Overall, he said, the evaluation system is “unequivocally” not working. 

“It is taking too much time and it's not addressing outcomes, it's not helping improve performance. It's not doing anything it was intended to do.”

House Education Committee Minority Vice Chair State Rep. Jaime Greene, R-Richmond, told Bridge she is not a fan of the M-STEP but believes that student growth should continue to be a factor in teacher evaluations.

“We of course need a system of accountability and we need a system that is going to guide us to improve,” Greene said. “Clearly, what we are doing is not working.”

Greene, in her first term in Lansing, said she is still working to understand the state’s system and that if local districts are determining what is included in an evaluation system, there needs to be a state accountability system that allows for comparisons among school districts.

The question, she said, is: “How can we make this a useful tool that will improve the profession of teaching and ultimately improve the outcomes of students when they graduate?”

Can evaluations help teachers improve?

On this topic, at least, advocates on both sides of the debate seem to be seeking a similar outcome.

Koleszar said he hopes the anticipated changes to teacher evals will allow teachers and administrators to get the help they need to improve. 

Van Beek said teacher quality is the most important thing that schools can control on how well a student learns in a classroom.

“I think what we've learned is that accountability through teacher evaluation is not a path to improving instruction,” Lenhoff said. “By and large, teachers are doing the best they can and so like just giving them a rating or just telling them they are not good enough is not suddenly going to make them a better teacher.”

Jennifer DeNeal, director of policy and research at The Education Trust-Midwest, an advocacy group, acknowledged that Michigan “has struggled to effectively implement” its teacher evaluation system and called for improvements. 

DeNeal said improvements should include multiple objective measures to judge teacher performance; using the data to guide professional development, and providing more opportunities for high-quality teachers to help those who are struggling.

“This is a leadership and implementation challenge — and an issue of prioritization,” DeNeal said. “Public education must be a top priority for all leaders in the state. Dismantling a strong statewide system of educator support and evaluation will not address this challenge, though.”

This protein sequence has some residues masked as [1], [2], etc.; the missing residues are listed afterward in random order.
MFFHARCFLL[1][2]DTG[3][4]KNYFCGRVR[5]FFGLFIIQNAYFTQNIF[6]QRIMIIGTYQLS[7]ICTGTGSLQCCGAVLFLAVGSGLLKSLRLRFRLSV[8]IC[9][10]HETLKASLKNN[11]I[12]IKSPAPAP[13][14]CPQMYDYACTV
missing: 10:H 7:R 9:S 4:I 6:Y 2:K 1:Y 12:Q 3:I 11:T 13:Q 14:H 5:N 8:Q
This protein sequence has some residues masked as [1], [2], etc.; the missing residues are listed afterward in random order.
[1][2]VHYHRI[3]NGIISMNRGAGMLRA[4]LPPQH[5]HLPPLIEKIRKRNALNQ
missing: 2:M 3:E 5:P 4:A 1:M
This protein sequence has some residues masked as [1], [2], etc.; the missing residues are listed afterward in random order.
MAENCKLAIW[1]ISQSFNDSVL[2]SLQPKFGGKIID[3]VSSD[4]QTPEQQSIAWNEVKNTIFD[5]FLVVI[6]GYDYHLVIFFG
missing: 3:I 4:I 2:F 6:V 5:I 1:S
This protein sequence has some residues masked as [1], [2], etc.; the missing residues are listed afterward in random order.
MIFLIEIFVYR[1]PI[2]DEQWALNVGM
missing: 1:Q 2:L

Emily Mohr, managing director of Michigan State University’s Education Policy Innovation Collaborative, said the state also can provide more resources to the task. 

“Districts want to have good evaluation systems but they need the resources to do that and the time,” she said. 

She, too, cited the importance of properly training evaluators so that any given person would evaluate a teacher the same way using the same rubric while ensuring teachers understand the rubric they are being evaluated by. 

“I think that we will have the same challenge anytime a law tells districts to just do something , they will try really hard to comply but that doesn’t mean it will be built into practice,” Mohr said. 

The Michigan Department of Education held workshops on “student learning objectives” from 2018 to 2020, which is one way districts are allowed to measure student growth, MDE education consultant Joe Priest told Bridge. 

Priest said when he joined MDE in 2017, there were 4 or 5 people who worked on educator evaluation. Now, the department has fewer employees working in that area and is focusing more on teacher retention.

Priest said he believes MDE would support changes to the evaluation system that would help with teacher retention and professional growth and make the system “more meaningful to schools and beneficial to students.”

Walker, of the American Federation of Teachers, said the union is pleased that decisions about evaluations would be at the local level where local leaders can decide what are the best ways to measure performance. But he said that “model only works if the collective bargaining rights around teacher evaluation are restored.”


Rep. Regina Weiss, D-Oak Park, introduced a bill last month that would restore unions’ ability to bargain over evaluations.

But Macek and others say that is precisely the wrong approach, because removing test scores adds subjectivity to evaluations and makes it harder to compare how teachers are performing compared with teachers in neighboring districts or across the state. 

“It's really important that there's a consistent model,” she said. “That’s going to be the most fair approach.” 

Polehanki told Bridge the forthcoming bills “should be bipartisan,” noting that former Republican state senator Ken Horn introduced a bill in 2021 that would have removed the student growth portion from teacher evaluations. 

That same year, then-House Education Committee Chair, Pamela Horberger, R-Chesterfield Township, told Bridge the evaluation system was not improving learning. 

“I hope we’ll get some Republicans to vote yes on these bills,” Polehanki said, “because they are hearing from their school communities that this student growth piece in particular is wracked with problems.”